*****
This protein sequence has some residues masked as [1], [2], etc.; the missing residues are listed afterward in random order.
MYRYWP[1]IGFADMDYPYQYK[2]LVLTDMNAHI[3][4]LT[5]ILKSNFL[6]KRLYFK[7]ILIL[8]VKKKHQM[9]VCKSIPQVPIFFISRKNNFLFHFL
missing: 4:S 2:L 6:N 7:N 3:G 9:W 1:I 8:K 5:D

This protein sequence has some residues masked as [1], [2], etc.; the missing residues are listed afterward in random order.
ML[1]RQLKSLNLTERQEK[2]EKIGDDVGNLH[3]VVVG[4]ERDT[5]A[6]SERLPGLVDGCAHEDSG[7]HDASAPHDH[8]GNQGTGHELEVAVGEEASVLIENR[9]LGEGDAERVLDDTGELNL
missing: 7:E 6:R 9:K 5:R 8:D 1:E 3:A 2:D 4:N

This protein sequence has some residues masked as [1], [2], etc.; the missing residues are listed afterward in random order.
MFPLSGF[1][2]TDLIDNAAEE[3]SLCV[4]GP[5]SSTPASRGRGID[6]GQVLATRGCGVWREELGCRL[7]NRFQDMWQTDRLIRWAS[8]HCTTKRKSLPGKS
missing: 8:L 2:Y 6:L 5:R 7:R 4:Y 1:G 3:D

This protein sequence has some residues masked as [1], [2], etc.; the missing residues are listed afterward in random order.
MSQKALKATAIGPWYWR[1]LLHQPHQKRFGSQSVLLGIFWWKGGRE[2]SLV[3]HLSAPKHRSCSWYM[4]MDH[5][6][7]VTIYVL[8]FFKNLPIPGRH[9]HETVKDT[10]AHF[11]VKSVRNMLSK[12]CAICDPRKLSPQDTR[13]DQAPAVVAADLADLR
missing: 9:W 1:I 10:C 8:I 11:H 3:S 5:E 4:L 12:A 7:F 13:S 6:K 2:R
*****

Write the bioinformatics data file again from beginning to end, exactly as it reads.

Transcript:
This protein sequence has some residues masked as [1], [2], etc.; the missing residues are listed afterward in random order.
MYRYWP[1]IGFADMDYPYQYK[2]LVLTDMNAHI[3][4]LT[5]ILKSNFL[6]KRLYFK[7]ILIL[8]VKKKHQM[9]VCKSIPQVPIFFISRKNNFLFHFL
missing: 4:S 2:L 6:N 7:N 3:G 9:W 1:I 8:K 5:D

This protein sequence has some residues masked as [1], [2], etc.; the missing residues are listed afterward in random order.
ML[1]RQLKSLNLTERQEK[2]EKIGDDVGNLH[3]VVVG[4]ERDT[5]A[6]SERLPGLVDGCAHEDSG[7]HDASAPHDH[8]GNQGTGHELEVAVGEEASVLIENR[9]LGEGDAERVLDDTGELNL
missing: 7:E 6:R 9:K 5:R 8:D 1:E 3:A 2:D 4:N

This protein sequence has some residues masked as [1], [2], etc.; the missing residues are listed afterward in random order.
MFPLSGF[1][2]TDLIDNAAEE[3]SLCV[4]GP[5]SSTPASRGRGID[6]GQVLATRGCGVWREELGCRL[7]NRFQDMWQTDRLIRWAS[8]HCTTKRKSLPGKS
missing: 8:L 2:Y 6:L 5:R 7:R 4:Y 1:G 3:D

This protein sequence has some residues masked as [1], [2], etc.; the missing residues are listed afterward in random order.
MSQKALKATAIGPWYWR[1]LLHQPHQKRFGSQSVLLGIFWWKGGRE[2]SLV[3]HLSAPKHRSCSWYM[4]MDH[5][6][7]VTIYVL[8]FFKNLPIPGRH[9]HETVKDT[10]AHF[11]VKSVRNMLSK[12]CAICDPRKLSPQDTR[13]DQAPAVVAADLADLR
missing: 9:W 1:I 10:C 8:I 11:H 3:S 5:E 4:L 12:A 7:F 13:S 6:K 2:R